Smart factories are growing in prominence as continued supply chain disruptions and pressures from the 4th Industrial Revolution make embracing technology a necessity for manufacturers. For manufacturers to remain competitive, adopting more IoT technologies into their supply chain is key.
Although this increased digitalization comes with many benefits, the interconnected network of machines, communication mechanisms, and computing platforms that make up a smart factory system do not come without their challenges. Many of these challenges stem from the technologies themselves.
Fortunately, ERP systems offer a solution to some of these challenges. This blog will look closely at the 5 most pressing challenges posed by smart factories and how an ERP system can help you overcome them.
Challenge 1: Dealing with a fragmented system
Fragmentation is a key issue in the IoT industry. Designing and developing an IoT system for the manufacturing industry involves lengthy lists of partnerships between vendors. This wide array of systems often results in a disjointed approach in which business departments struggle to communicate and collaborate effectively, often creating data islands or silos within the organization.
ERP systems can overcome this challenge by integrating all business processes and systems into one centralized environment. By doing so, data from all departments is brought together, making information easily accessible across the entire organization. This also gives decision-makers the freedom to choose which systems suit their business needs without concerns over fragmentation.
Challenge 2: Consistent real-time feedback
Many smart factories require a wide array of devices to run. Failure to pick up when a device is not running at optimal levels can have a significant negative effect on operations. As such, real-time monitoring of all devices is essential. An ERP system will be able to provide this real-time feedback, equipping decision-makers and managers from all departments with the insights they need to identify and resolve malfunctions before they cause disruptions.
Challenge 3: Protecting the production line
Protecting your network is not only important for data security reasons. In a smart factory powered by IoT devices, ensuring the security of each of these machines is key. If the network were to be hacked, malicious groups may be able to access individual machines, interfering with production or even resulting in a complete halt. This creates a need for extensive protection of your entire network, both from inside and outside threats.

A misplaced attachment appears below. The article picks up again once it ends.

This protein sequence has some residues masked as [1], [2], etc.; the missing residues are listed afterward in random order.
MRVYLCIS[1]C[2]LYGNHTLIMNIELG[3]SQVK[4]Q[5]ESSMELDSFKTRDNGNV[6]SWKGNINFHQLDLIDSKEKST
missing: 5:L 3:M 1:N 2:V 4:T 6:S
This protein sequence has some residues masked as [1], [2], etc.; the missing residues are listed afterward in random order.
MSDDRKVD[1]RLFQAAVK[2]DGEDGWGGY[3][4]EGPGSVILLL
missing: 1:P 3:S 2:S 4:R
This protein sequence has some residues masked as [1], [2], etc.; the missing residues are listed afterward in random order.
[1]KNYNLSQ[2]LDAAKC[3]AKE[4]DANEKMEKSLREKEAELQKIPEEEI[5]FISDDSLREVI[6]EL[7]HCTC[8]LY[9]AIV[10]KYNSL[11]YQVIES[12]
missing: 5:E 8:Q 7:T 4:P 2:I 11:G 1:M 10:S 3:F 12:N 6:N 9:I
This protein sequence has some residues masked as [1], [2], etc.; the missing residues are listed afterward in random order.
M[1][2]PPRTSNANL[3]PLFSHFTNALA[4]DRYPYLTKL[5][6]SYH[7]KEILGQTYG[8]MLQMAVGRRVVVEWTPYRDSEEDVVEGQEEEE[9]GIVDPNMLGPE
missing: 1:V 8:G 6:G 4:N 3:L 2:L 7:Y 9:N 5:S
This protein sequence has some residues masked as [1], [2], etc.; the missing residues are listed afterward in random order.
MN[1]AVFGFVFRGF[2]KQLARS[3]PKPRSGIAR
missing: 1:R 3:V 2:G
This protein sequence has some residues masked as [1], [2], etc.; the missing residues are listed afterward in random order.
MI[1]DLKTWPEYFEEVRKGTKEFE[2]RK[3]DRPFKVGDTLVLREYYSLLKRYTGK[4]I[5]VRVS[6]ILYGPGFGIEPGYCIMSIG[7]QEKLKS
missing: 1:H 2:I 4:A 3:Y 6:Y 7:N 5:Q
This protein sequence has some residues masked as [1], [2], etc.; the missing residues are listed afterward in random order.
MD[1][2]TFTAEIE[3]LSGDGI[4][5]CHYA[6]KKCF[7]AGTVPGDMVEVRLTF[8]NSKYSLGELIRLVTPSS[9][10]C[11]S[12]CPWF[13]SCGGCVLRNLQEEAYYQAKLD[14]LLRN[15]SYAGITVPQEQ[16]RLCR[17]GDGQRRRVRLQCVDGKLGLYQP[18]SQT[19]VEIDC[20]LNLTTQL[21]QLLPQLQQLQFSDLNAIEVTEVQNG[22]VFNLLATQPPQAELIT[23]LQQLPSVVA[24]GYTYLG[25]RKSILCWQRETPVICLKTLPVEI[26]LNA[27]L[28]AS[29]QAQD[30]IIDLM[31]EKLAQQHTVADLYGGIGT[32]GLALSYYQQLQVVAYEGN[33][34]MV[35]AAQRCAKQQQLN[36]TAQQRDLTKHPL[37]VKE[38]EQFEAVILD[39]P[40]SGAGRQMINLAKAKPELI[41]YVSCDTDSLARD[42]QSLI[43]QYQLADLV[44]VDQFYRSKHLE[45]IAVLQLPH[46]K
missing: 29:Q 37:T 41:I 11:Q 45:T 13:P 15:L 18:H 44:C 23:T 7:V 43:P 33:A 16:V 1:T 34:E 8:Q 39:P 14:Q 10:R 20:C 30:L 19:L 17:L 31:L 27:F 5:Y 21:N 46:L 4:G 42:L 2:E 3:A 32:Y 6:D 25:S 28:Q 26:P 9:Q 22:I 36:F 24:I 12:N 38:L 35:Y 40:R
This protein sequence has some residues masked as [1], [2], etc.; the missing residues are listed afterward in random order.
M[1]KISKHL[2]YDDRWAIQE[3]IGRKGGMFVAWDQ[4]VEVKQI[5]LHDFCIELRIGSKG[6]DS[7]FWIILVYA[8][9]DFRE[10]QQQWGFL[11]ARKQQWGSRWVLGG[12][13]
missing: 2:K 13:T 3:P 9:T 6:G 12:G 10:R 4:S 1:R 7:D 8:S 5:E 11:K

ERP security measures can be configured to your needs, offering customizable protection of your network. By centralizing all business processes and systems, an ERP system becomes the core of your business, ensuring you have sufficient oversight and control of transactions and operations within the business. The ability to monitor and document information flow and business transactions offered by an ERP system help detect and prevent change that might lead to business compromise. What is more, ERP providers have access to security resources which most businesses do not provide, making an ERP system a secure choice.
Challenge 4: Finding skilled workers
With a predicted skills gap of approximately 2.1 million unfilled jobs by 2030, finding the necessary talent to implement and maintain a smart factory is a challenge faced by all in the manufacturing sector. Even once designed, developed, and implemented, smart factories require a huge amount and range of technology talent to maintain. This skills gap, coupled with the undeniable need for smart factory technology, has resulted in many looking internally for a solution. This requires extensive and ongoing retraining of staff to ensure they are equipped with the knowledge needed to solve high-level technical problems using critical thinking.
One of the key advantages of an ERP system is its ability to improve efficiency and free up human capital from mundane and time-consuming tasks. Therefore, although having an ERP system may not provide you with the technical staff you need, it does free up current members of staff so that they can focus on their core duties while still having the capacity for retraining and upskilling programs. Importantly, this can be achieved while maintaining optimal overall efficiency.
Challenge 5: Acquiring financing
Migrating to smart technology is an expensive process that often cannot be achieved overnight. Due to the cost involved, convincing stakeholders to fund trials and full deployments can be challenging without solid evidence of success. Gathering and displaying the benefits of already-deployed systems or potential benefits for migrating legacy systems when done manually is challenging and can often require procuring information across departments.
An ERP system’s ability to provide real-time insights and reporting from across all business processes can help speed up this process and provide more accurate results, more clearly showing the correlation between operational improvements and the bottom line. This reporting may be deployed to convince stakeholders of the benefits of smart machines.
As the need for resilience in the supply chain increases, it is important that manufacturers embrace the digital age and move towards smart factories. However, to do so effectively, manufacturers must find ways to overcome the challenges faced when implementing smart technologies. Investing in an ERP system from a trusted provider can be an effective way to do so, offering smart solutions to digital-age problems.